For me the conversations still feel jarring and robotic because the hearthlings have to stop everything else they are doing to stand around and talk. I feel like the game really could use a casual conversation animation combination with other activities.
What I mean is conversations that hearthlings can have while crafting or hauling that can be indicated by a simple turn of the head towards who they are talking to and the occasional wave, eye contact, nod, hand gestures, stomping a foot, or shrug of the shoulders. I feel like this should be the majority of all conversations, especially in a busy play-through.
This means that those instances when they forgo work to talk make the subject matter and intensity of the conversation that much more compelling and important for that individual. In other words the personality of a hearthling may dictate how one of them acts because they feel it is more important than the other one.
So you could have one hearthling stopping what they are doing to follow another one around and give them a piece of their mind while they just nod and keep on because they don’t value the conversation nearly as much. So a goat talking about what he ate to a food snob, the food snob just wants to get out of there but the goat keeps standing ahead blocking his path to force the conversation and this affects their relationship and mood. The same idea could apply to many different aspects of the game.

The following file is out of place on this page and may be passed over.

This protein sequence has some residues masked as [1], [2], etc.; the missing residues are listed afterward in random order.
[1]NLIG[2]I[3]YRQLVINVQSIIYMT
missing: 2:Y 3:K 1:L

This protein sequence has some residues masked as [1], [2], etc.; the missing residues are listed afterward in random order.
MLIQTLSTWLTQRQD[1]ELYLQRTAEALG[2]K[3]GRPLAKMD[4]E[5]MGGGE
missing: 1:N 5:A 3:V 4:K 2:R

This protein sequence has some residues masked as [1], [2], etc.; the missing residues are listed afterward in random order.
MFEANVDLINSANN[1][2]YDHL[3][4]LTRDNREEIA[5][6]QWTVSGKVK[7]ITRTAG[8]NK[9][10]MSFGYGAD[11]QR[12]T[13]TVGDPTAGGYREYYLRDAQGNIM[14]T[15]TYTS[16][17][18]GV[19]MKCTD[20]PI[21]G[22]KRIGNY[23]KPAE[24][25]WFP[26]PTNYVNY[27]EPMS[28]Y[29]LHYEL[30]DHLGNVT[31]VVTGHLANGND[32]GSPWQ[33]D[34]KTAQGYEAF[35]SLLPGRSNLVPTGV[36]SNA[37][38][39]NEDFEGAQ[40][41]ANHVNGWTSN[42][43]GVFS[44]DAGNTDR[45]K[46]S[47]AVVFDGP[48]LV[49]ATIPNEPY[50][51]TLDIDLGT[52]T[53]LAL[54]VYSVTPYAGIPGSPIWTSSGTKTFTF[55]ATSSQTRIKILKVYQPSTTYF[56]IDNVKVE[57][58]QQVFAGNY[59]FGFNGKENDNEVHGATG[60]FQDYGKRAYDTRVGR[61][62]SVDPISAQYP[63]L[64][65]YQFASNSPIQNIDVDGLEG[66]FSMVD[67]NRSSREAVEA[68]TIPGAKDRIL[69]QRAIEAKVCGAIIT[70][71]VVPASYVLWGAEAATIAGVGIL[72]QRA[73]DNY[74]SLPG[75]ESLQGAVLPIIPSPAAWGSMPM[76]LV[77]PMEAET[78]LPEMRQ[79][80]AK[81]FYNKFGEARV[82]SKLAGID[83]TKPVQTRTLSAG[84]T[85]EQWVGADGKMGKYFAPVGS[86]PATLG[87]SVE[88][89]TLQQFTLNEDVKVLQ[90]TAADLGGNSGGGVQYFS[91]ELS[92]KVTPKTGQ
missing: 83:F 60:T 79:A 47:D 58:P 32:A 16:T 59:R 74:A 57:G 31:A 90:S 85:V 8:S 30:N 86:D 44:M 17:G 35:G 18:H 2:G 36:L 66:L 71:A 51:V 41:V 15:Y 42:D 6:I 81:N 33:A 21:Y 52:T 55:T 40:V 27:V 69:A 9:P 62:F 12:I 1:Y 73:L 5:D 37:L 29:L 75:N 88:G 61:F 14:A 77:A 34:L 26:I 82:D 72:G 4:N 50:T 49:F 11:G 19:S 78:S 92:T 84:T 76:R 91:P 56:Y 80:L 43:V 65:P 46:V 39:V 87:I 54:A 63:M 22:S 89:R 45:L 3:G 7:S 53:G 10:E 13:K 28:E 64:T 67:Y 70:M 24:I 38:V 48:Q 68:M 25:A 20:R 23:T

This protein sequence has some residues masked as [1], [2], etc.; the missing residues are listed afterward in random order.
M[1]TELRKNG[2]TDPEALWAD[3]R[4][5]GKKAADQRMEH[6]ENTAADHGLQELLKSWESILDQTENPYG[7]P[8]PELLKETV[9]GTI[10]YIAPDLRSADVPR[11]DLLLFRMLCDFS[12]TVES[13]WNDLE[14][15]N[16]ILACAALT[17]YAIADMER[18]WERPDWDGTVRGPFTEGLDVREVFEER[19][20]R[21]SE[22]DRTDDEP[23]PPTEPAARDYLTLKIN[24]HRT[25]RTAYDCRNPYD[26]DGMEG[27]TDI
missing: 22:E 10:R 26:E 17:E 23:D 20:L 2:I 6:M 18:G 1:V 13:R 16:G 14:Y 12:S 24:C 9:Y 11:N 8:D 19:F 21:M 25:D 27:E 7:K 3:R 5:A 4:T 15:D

I think visually it would be a lot more obvious what is going on, even with just the thought bubble because you can see the way they feel by how they interact. A hearthling that feels more passionately about a subject will use a lot of hand gestures, one that does not will almost completely ignore you and continue what they are doing or stomp their foot in disagreement.
This means that for most of these conversations, if you are paying attention, you don’t really even need the end emotional conversation bubble to figure out how the conversation went. Limiting emotional responses to actions instead of facial expressions means they need to be kind of generic, but this also makes them universally understood.
I know making these things happen is a lot of work so that the timing of the animation is appropriate, transition seamlessly and interact properly with the correct response.
All in all, I hope conversations will continue to be improved.